Writer: What You Need To Know About The End Of CreateSpace | Self-Publishing Relief

by | Other Helpful Information, Self-Publishing | 3 comments

There’s news in the self-publishing industry: Amazon’s CreateSpace print-on-demand platform is closing its doors. More accurately, Amazon is folding CreateSpace into its Kindle Direct Publishing (KDP) division. Here at Self-Publishing Relief, we’ve been watching this development closely. The merger is a work in progress, but this is what you need to know as of now if you have self-published via CreateSpace—or are planning to do so in the near future.

If You Have Already Published Books With CreateSpace…

Move your books now. Amazon has started the process of migrating titles from CreateSpace to KDP Print. Authors are being invited in waves to make the move, but you don’t have to wait for that notification. Sign into your CreateSpace account and follow the instructions you’ll see there.

We’ve completed the process with our own books; it’s easy and quick if you already have an account with KDP. Don’t worry: If you don’t have a KDP account, you’ll be prompted to open one.

You can also choose to do nothing, and eventually Amazon will complete the migration for you. But one of the advantages of self-publishing is that you have almost total control of all aspects of your book’s publication—so why not be proactive in this case as well?

A note about Expanded Distribution options: The Expanded Distribution program is how CreateSpace made your book available to bookstores, other online retailers, libraries, and schools. While CreateSpace did not require you to make your book available on Amazon before enrolling in Expanded Distribution, with KDP Print, availability on Amazon is required.

If your book is not available on Amazon, it will migrate over to KDP in draft status and will no longer be enrolled in Expanded Distribution. You can re-enroll your book through KDP, but it can take up to eight weeks to become available again in the Expanded Distribution channels. Avoid this situation by enabling Amazon availability via CreateSpace now.

If You Were Planning To Use CreateSpace To Self-Publish Your Book In The Coming Weeks…

We recommend you change your plan. Save yourself some work and start fresh with KDP Print. If you’ve already started a project on CreateSpace but it’s not quite ready for publication, you can migrate the title anyway. We recently did this with a client’s book; the move went seamlessly, and the finished product is of the same high quality we’ve come to expect from CreateSpace.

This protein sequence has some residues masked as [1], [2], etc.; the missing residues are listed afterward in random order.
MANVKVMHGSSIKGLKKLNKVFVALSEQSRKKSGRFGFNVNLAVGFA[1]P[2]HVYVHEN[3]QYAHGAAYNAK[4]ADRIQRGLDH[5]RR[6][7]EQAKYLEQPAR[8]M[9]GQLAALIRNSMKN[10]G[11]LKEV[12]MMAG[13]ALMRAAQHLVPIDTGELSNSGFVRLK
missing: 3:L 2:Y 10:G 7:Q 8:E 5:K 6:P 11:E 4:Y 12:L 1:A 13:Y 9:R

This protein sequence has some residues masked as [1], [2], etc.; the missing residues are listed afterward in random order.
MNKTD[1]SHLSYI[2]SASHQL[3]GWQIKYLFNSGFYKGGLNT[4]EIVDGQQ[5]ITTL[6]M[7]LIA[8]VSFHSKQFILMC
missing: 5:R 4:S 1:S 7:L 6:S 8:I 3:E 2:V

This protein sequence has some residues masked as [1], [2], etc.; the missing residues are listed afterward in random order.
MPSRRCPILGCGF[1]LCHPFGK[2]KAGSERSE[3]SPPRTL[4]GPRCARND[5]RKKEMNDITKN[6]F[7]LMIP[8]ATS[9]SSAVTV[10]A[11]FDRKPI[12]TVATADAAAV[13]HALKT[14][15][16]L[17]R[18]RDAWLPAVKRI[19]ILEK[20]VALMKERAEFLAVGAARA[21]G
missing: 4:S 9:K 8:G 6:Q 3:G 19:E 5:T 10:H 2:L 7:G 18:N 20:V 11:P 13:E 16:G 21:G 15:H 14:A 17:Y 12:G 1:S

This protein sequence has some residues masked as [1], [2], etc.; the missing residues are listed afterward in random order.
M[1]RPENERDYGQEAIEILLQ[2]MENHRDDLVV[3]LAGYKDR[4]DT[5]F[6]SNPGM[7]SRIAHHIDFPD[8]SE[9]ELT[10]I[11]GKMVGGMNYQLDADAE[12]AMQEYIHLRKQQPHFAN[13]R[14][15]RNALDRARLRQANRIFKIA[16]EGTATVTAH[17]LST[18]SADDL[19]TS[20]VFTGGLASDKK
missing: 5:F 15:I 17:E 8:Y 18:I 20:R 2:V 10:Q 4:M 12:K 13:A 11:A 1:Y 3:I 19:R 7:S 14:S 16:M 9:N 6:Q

Kindle Direct Publishing: What Stays The Same For CreateSpace Fans

There’s a very good reason why the finished product will maintain the same quality. KDP Print uses the same printers and providers used by CreateSpace.

Royalty rates are also expected to remain the same (60% on Amazon sales/40% on sales made via Expanded Distribution), although books that are under 100 pages will apparently have slightly higher printing costs—and that may result in a small reduction in royalties.

Kindle Direct Publishing: What Will Change For CreateSpace Fans

Royalty rates will remain the same, but royalty payments will be slower. CreateSpace paid royalties after thirty days; KDP Print will pay after sixty days. Payments will still be made monthly, so after the initial wait, this won’t make much of a difference.

Unlike CreateSpace, KDP Print will not take your book off the market while reviewing edits or other changes you make. Not having to deal with an interruption in availability is an obvious improvement!

Unfortunately, KDP Print supports fewer languages than CreateSpace did. This limitation will not affect books that have already been published with CreateSpace, but if you’re writing in a language other than English, check to make sure it’s supported before deciding to use KDP Print.

Once Amazon completes the process and any kinks are worked out, we at Self-Publishing Relief are optimistic that the ability to publish both the paperback and Kindle versions in one place will streamline the self-publishing process. We’re looking forward to helping many more authors successfully realize their publishing goals.


Question: Have you made the move? What else should self-publishers know about the CreateSpace/KDP merger?


  1. Rebecca

    I migrated immediately and I found that I will have to re-do my book cover. I took a picture of it so I could remember how it looked and what I said. Overall it was a smooth process.

    • Blog Editor

      Thank you for your comment, Rebecca! Happy to hear things went smoothly for you.

  2. Rosanne Dingli

    I would add the fact that Australians can receive neither proofs nor author copies from the new KDP set-up. They SAY you can, and you READ that you can, but you eventually get to check-out, and a message springs up saying Amazon does not deliver physical items (or non-digital items) to Australia.
    This is of course a severe handicap to those (like me) who ordered paperbacks to sell at talks, signings, and other public appearances such as workshops. I can also no longer supply local bookshops.
    Considering a local printer means I must pay for larger runs, which is expensive. Taking on an Australian POD printer is also a pain in the proverbial, because they have different set-up methods and requirements, and they are also not cheap.

    Which leaves Australian indie authors out in the cold. I must now consider Ingram Spark, and we all know their charges, etc. I know the reason this has happened – it’s because Amazon flatly refuses to collect the GST purchase tax on imposed on books and on all items (not just purchases under $1000, as it used to be.) They do not want to provide a collection service for the Australian government. And so Australian authors are stuck.

    Annoyed? Yes, I am. Please send your ideas and suggestions to rosanne.dingli@gmail.com


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